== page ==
As the Art of Living’s (AoL) mega World Culture Festival begins today at the banks of the river Yamuna in New Delhi, the dust is yet to settle from its run-in with environmentalists who opposed the festival, stating it would adversely affect the region’s ecology.
There was frantic back and forth between AoL and the opposition, a petition was filed and the National Green Tribunal (NGT) took centrestage in the row. The tribunal eventually fined AoL Rs 5 crore, but still gave the green signal for the World Culture Festival — or Peace Festival, as it has been called. Even at the time of going to press, there were several reports stating that the AoL would contest the fine. Meanwhile, a number of green organisations remain obdurate in the belief that the event — which will see more than 3 million people from 155 countries — will be an ecological disaster.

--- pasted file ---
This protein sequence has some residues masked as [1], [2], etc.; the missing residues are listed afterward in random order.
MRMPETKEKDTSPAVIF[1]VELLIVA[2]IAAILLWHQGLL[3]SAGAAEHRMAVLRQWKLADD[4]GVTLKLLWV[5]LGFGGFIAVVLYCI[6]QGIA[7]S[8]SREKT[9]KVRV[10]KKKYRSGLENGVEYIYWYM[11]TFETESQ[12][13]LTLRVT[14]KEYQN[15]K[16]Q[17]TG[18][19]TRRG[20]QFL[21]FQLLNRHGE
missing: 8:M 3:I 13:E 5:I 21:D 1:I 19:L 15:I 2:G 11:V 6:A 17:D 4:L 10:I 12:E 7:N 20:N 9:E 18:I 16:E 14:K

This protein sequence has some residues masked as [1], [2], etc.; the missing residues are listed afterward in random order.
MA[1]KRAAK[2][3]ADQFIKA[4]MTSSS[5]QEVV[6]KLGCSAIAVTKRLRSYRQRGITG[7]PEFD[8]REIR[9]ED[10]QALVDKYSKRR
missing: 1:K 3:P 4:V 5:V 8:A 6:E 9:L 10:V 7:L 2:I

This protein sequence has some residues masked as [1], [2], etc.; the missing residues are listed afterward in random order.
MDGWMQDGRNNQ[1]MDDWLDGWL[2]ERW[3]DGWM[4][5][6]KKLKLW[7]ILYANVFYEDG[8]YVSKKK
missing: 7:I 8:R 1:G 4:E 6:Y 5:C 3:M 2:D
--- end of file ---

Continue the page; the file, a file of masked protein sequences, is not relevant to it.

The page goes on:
Rome wasn’t built in a day, and neither was this festival. This fracas makes one question why these problems weren’t ironed out in the initial stages. First of all, it makes little sense to fine people and then allow them to hold the event anyway. The licences should have been given after careful thought and deliberation, ensuring all rules were being adhered to.
Here, one gets the impression that clearances were given in a slipshod manner, and the authorities thought the best way to mitigate some of that damage was to heap fines on different bodies.
The imbroglio is also detrimental to the country’s international image, given that so many countries will be following the news and hordes of visitors may have experienced a great deal of uncertainty and trepidation about making the trip here. The artistes who have been practicing for the festival may also have been thrown off their rhythm.
Even as the event begins, we see and hear factions trading charges. Ironically, the beginning to this festival of peace has been anything but peaceful.